Launch of Recruitment Campaign Aimed at Older Adults



September is Big Brothers Big Sisters month, celebrating the work being done in communities across Canada to ensure youth have the skills and support they need to fulfill their potential. In Greater Halifax, the agency is pleased to announce the September launch of a special campaign to help attract new mentors from the population of recently retired and older adults.

Funded in part by the Government of Canada’s New Horizons for Seniors Program, the campaign endeavours to engage seniors as volunteers through outreach activities and specific marketing initiatives.

Consistently, there are about 100 children on the Big Brothers Big Sisters waiting list, and usually 80-90% of those waiting are boys. The list is ever-changing, as one child is matched with an adult mentor, another family reaches out for help, and another child is added to the list. For this reason, volunteer recruitment is an ongoing need of the agency.

The organization has identified, that while recently retired, active seniors have the time, wisdom and capacity to be significant mentors to youth, there is a belief among this demographic that being a Big Brother or Big Sister is only for younger people. Ensuring recently retired, active seniors understand their value as mentors to youth and encouraging volunteerism among this demographic is key to helping Big Brothers Big Sisters serve the needs of youth.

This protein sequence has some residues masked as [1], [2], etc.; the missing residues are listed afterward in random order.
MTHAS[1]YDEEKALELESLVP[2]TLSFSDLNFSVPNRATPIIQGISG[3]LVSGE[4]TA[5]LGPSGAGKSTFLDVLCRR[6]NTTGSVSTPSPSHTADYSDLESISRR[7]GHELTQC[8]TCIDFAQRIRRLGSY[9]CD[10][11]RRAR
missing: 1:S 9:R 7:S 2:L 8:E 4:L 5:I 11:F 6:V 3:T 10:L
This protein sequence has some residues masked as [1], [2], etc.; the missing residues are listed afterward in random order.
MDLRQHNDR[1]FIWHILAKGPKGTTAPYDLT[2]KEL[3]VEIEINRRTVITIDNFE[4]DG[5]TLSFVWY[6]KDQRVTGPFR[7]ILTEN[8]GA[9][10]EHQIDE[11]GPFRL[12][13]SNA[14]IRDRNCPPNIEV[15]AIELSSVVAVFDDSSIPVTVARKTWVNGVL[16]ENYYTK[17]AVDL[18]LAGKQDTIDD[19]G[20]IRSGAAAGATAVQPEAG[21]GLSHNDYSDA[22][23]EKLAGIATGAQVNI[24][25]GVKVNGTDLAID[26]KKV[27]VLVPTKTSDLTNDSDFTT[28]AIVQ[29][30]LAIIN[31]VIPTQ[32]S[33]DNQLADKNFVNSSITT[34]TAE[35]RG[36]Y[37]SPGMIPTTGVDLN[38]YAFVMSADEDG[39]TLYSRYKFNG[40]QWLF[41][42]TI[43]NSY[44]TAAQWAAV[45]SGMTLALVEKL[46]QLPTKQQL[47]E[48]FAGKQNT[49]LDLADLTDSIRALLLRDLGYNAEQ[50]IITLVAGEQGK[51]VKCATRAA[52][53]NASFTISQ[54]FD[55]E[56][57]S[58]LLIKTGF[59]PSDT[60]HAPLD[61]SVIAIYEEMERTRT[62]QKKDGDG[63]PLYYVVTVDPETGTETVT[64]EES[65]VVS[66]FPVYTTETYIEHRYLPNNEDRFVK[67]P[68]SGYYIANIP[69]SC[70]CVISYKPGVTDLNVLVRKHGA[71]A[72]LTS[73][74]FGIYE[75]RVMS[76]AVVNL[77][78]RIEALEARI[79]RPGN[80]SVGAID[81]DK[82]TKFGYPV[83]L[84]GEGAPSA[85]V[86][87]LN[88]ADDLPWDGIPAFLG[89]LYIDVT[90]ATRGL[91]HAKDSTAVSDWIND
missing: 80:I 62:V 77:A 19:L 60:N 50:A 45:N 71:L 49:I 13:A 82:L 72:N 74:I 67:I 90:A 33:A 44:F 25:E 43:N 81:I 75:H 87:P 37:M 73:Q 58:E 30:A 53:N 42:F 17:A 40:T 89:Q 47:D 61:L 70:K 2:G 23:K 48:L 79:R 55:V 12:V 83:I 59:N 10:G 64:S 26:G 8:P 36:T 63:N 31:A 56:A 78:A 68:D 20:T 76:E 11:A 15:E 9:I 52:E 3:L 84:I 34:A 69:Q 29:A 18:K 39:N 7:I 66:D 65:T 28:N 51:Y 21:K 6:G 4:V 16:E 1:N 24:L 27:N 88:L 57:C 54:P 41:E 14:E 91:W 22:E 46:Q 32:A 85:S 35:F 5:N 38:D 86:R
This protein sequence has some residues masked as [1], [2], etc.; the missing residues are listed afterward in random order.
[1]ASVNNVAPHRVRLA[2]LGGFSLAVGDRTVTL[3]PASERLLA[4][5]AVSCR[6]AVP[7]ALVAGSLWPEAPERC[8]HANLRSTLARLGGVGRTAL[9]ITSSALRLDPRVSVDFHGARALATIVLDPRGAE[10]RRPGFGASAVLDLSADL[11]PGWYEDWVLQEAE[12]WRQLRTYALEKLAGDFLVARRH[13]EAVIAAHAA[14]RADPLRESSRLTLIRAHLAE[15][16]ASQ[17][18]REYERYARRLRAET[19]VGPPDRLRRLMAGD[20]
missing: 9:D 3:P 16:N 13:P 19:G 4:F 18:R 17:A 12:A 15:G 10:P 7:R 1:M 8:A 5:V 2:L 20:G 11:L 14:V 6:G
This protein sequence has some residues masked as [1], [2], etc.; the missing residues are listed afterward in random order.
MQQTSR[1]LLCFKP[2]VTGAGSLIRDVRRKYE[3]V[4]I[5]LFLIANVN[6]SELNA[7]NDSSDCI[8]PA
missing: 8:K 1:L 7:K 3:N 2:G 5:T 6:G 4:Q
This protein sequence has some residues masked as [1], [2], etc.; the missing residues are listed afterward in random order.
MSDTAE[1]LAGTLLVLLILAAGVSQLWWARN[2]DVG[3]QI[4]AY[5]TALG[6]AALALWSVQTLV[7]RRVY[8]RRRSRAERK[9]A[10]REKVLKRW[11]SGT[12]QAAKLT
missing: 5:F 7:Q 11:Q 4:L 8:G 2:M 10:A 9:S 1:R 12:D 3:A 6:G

Big Brothers Big Sisters of Greater Halifax has been delivering youth mentoring programs for over 50 years. Their programs result in life-changing outcomes for youth who are at risk of not fulfilling their potential due to circumstances beyond their control.

Many youth served by the organization are marginalized and live in circumstances (such as financial insecurity, violence in their homes or neighbourhoods, absent parent(s) or family illness) leaving them at risk for toxic stress. This adversely affects the developing brain, emotional regulation, and day-to-day things like school behaviour, peer relationships and overall mental health.

Mentoring has been proven as an intervention that re-maps brain architecture and builds resilience in at-risk youth. Something as simple as a consistent, positive relationship with a mentor, promotes healthy development, creating a foundation for school achievement, economic productivity, and responsible citizenship. Donors and volunteers are key stakeholders in the delivery of these important outcomes.